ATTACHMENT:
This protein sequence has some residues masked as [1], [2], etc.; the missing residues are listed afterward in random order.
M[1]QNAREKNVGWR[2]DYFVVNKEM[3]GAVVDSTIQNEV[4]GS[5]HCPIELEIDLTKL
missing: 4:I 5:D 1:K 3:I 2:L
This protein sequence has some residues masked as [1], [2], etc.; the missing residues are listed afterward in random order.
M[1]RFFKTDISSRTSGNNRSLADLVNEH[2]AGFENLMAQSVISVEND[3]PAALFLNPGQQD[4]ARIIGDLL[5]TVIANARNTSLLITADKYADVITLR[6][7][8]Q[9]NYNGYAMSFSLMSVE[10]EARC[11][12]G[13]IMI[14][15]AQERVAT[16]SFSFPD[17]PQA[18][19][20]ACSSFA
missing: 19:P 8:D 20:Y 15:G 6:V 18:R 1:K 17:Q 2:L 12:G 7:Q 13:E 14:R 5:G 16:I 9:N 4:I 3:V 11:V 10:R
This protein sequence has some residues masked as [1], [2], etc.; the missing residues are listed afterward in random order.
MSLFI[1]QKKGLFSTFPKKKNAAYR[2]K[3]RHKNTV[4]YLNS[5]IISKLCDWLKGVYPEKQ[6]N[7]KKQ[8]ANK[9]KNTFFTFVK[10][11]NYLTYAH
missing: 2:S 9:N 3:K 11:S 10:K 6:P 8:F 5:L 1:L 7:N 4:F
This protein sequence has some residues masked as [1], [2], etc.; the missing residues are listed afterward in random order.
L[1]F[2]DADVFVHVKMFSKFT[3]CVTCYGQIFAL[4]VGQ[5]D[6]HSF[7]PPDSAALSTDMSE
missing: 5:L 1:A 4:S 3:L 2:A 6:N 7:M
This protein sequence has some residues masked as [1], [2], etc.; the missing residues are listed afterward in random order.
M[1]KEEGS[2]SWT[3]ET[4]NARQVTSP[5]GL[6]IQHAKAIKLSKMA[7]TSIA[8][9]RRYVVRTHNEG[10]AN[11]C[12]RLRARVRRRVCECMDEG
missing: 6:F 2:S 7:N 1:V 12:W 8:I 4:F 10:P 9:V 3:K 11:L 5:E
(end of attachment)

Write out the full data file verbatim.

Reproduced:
This protein sequence has some residues masked as [1], [2], etc.; the missing residues are listed afterward in random order.
M[1]QNAREKNVGWR[2]DYFVVNKEM[3]GAVVDSTIQNEV[4]GS[5]HCPIELEIDLTKL
missing: 4:I 5:D 1:K 3:I 2:L
This protein sequence has some residues masked as [1], [2], etc.; the missing residues are listed afterward in random order.
M[1]RFFKTDISSRTSGNNRSLADLVNEH[2]AGFENLMAQSVISVEND[3]PAALFLNPGQQD[4]ARIIGDLL[5]TVIANARNTSLLITADKYADVITLR[6][7][8]Q[9]NYNGYAMSFSLMSVE[10]EARC[11][12]G[13]IMI[14][15]AQERVAT[16]SFSFPD[17]PQA[18][19][20]ACSSFA
missing: 19:P 8:D 20:Y 15:G 6:V 18:R 1:K 17:Q 2:L 12:G 7:Q 13:E 14:R 5:G 16:I 9:N 4:I 3:V 11:V 10:R
This protein sequence has some residues masked as [1], [2], etc.; the missing residues are listed afterward in random order.
MSLFI[1]QKKGLFSTFPKKKNAAYR[2]K[3]RHKNTV[4]YLNS[5]IISKLCDWLKGVYPEKQ[6]N[7]KKQ[8]ANK[9]KNTFFTFVK[10][11]NYLTYAH
missing: 2:S 9:N 3:K 11:S 10:K 6:P 8:F 5:L 1:L 7:N 4:F
This protein sequence has some residues masked as [1], [2], etc.; the missing residues are listed afterward in random order.
L[1]F[2]DADVFVHVKMFSKFT[3]CVTCYGQIFAL[4]VGQ[5]D[6]HSF[7]PPDSAALSTDMSE
missing: 5:L 1:A 4:S 3:L 2:A 6:N 7:M
This protein sequence has some residues masked as [1], [2], etc.; the missing residues are listed afterward in random order.
M[1]KEEGS[2]SWT[3]ET[4]NARQVTSP[5]GL[6]IQHAKAIKLSKMA[7]TSIA[8][9]RRYVVRTHNEG[10]AN[11]C[12]RLRARVRRRVCECMDEG
missing: 6:F 2:S 7:N 1:V 12:W 8:I 4:F 10:P 9:V 3:K 11:L 5:E